The songs of the Griffun

Francis Greene

I have been asked to write a few serious words for a serious publication about my visit to the Griffin in 1992, but I find the task difficult. How can one write dispassionately of an event which evoked strong and various passions, and of which the memory has so little relation to everyday reality, is so improbable and dreamlike?

The Griffin is a natural rock fissure which has been transformed into something between a cave and an izba. It is at the summit of one of the curious rock pinnacles, the "Stolby", which can be ascended only by skilled specialist climbers. I am not such a one and I was taken up there as a piece of luggage. I was in good hands, but for me, with no sense of balance and no head for heights, the prospect of such a journey (for snow still clung to the glassy rock) was indeed alarming. Perhaps the last few feet of the ascent were the worst. The drawbridge or "doorlock" to this eyrie is a thin wooden spar spanning an abyss: when removed the route is barred to any but a very exceptional "stolbist". I remember well the elation I experienced on arriving at my destination after successfully crossing its drawbridge, damped only by the realisation that to fulfill any call of nature I would have to find my way all the way back down to the bottom!

But, as I was soon to learn, the Griffin stands for much more than a physical challenge - a physical challenge which is, almost like ballet, also a form of art. I am one of the least distinguished (as well as one of the most timorous) of the guests to have been taken there. The Griffin, it transpires, is an international cultural meeting centre (and I hope the small Union Jack which I had brought with me is still hanging among many other flags on its wall). Most eminent of its guests have been the "bards" - those poet composers who kept the soul of Russia alive through dismal repressive times of forced conformity. The great Yuli Kim has been here and has sung here, so has the fine (albeit lesser) poet-singer Shcherbakov and another singer of world renown, Elena Kambourova.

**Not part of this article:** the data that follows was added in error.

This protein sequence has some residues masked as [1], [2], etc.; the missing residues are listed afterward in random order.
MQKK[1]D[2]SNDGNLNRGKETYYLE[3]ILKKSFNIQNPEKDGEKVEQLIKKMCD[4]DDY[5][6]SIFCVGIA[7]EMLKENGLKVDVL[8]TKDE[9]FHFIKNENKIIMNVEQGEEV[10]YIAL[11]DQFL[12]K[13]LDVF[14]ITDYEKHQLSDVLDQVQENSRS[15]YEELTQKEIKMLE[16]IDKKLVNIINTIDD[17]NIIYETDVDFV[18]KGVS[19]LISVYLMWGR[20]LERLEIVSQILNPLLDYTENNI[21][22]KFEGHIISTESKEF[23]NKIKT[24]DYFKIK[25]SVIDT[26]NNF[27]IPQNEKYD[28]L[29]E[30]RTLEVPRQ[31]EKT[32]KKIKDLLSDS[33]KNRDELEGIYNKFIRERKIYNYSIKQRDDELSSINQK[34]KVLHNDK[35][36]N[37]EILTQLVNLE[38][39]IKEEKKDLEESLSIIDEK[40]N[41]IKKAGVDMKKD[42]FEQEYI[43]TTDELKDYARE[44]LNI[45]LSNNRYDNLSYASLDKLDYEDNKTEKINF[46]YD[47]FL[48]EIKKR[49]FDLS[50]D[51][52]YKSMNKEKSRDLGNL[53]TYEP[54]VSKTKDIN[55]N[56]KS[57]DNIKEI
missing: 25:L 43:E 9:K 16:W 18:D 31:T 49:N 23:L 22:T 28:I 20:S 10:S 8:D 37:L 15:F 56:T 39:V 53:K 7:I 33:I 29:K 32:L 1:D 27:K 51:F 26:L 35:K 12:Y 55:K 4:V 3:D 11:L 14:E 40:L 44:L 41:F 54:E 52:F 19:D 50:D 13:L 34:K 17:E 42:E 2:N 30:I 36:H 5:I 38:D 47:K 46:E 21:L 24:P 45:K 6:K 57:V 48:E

I was soon to discover that this lofty (in all senses) tradition is maintained. I was treated to what can truly be described as the most exclusive concert performance in the most inaccessible concert hall in all the world. Here I heard not only the classic 20th century guitar masterpieces - of Okudzhava, Kim and others - but many `author's songs', fine in themselves and performed by their composers with exceptional virtuosity. One male voice had a purity and power which forced the very rock to resonate in sympathy.

To return to earth - how can the Griffin be designated? As a rockclimber's idyll? No doubt it is so, but for me that is far from the greatest of its charms. As a historic monument to the resistance of individualism to state power? There are remarkable accounts, yet to be fully chronicled, of Soviet military helicopter attacks on the high nests of the Stolbisty. No. The Griffin symbolises another sort of originality, the one that is exemplified by any and every tight-knit group of exceptionally talented people - a distinctiveness of the sort that has given rise to scores of descriptive terms ending in "-ism", each referring to the blazing of a trail in some new and spontaneous direction for literature, poetry, art or music. Here on a snowy spire of rock above the Krasnoyarsk taiga I was moved almost to tears by a blend of poetry and music brilliantly performed by its poet-musicians - all of whom were also skilled rock-climbers. I have met experiences of this sort elsewhere in Russia but never with greater intensity. This then is what the Griffin has come to mean for me, and it has been well named: the griffin of mythology, offspring of a lion and an eagle and dedicated to the sun, was made the guardian of hidden and sacred treasures.

 

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